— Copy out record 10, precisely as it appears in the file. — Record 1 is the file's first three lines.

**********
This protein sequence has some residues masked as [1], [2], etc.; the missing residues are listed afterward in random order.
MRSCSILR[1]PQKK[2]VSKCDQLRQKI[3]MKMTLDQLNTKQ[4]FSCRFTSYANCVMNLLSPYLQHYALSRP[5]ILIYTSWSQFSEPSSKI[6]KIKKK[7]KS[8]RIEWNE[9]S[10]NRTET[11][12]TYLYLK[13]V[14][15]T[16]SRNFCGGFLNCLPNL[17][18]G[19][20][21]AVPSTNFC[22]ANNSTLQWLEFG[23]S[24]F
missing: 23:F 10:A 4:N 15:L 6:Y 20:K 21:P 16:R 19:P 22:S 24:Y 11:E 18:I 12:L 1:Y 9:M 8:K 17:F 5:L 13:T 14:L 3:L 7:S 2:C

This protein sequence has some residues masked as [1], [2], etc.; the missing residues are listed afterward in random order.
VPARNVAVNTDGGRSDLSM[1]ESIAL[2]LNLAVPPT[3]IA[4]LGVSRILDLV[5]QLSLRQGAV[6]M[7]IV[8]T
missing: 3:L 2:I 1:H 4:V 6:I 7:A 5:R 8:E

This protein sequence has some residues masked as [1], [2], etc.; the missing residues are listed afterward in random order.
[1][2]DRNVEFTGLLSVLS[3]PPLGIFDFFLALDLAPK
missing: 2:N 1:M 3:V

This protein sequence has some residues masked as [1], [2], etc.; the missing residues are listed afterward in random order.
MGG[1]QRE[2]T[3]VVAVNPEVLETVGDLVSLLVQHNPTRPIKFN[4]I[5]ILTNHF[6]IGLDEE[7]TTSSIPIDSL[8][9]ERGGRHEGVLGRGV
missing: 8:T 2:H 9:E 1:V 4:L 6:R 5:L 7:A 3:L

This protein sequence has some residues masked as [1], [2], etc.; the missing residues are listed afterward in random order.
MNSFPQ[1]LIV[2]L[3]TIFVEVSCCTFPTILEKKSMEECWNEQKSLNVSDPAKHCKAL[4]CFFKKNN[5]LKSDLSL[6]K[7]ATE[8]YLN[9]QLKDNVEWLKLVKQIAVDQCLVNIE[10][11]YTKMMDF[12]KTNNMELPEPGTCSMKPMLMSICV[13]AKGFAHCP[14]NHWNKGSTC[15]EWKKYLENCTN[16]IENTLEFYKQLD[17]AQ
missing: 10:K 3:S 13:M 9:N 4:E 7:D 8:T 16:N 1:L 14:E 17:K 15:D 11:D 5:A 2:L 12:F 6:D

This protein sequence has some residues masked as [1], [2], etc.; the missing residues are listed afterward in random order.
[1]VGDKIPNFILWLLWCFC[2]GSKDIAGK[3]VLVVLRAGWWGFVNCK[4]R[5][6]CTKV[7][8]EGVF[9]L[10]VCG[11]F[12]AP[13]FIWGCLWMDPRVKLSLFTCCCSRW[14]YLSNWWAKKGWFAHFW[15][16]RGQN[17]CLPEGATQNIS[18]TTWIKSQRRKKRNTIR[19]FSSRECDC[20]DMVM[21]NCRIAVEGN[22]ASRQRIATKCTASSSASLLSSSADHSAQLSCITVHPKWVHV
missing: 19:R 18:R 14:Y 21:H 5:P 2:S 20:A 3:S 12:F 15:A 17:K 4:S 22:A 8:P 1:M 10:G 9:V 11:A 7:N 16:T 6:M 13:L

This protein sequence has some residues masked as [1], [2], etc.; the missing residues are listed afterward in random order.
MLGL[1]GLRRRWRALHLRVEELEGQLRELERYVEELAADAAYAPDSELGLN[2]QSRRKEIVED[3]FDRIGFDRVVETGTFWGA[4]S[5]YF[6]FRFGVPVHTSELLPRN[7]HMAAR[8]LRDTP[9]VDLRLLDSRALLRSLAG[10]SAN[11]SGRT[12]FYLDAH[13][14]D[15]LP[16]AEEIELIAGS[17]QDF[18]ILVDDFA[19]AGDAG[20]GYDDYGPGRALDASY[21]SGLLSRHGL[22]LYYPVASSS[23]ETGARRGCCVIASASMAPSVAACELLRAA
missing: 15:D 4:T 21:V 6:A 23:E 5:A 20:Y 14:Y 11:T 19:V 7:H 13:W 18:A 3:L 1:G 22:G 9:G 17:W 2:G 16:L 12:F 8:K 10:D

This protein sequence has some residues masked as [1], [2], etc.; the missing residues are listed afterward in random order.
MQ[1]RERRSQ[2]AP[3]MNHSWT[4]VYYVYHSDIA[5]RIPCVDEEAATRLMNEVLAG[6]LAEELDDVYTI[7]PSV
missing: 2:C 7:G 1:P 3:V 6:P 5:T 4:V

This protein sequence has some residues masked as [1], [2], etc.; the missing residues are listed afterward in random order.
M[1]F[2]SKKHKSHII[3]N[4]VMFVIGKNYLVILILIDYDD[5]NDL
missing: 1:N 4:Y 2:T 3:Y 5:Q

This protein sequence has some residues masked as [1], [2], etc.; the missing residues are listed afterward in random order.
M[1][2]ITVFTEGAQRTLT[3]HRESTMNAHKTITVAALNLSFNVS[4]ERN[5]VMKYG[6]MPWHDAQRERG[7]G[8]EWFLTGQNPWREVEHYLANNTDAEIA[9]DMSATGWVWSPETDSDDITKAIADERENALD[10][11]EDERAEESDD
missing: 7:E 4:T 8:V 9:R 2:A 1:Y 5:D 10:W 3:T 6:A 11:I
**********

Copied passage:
This protein sequence has some residues masked as [1], [2], etc.; the missing residues are listed afterward in random order.
M[1][2]ITVFTEGAQRTLT[3]HRESTMNAHKTITVAALNLSFNVS[4]ERN[5]VMKYG[6]MPWHDAQRERG[7]G[8]EWFLTGQNPWREVEHYLANNTDAEIA[9]DMSATGWVWSPETDSDDITKAIADERENALD[10][11]EDERAEESDD
missing: 7:E 4:T 8:V 9:R 2:A 1:Y 5:D 10:W 3:T 6:A 11:I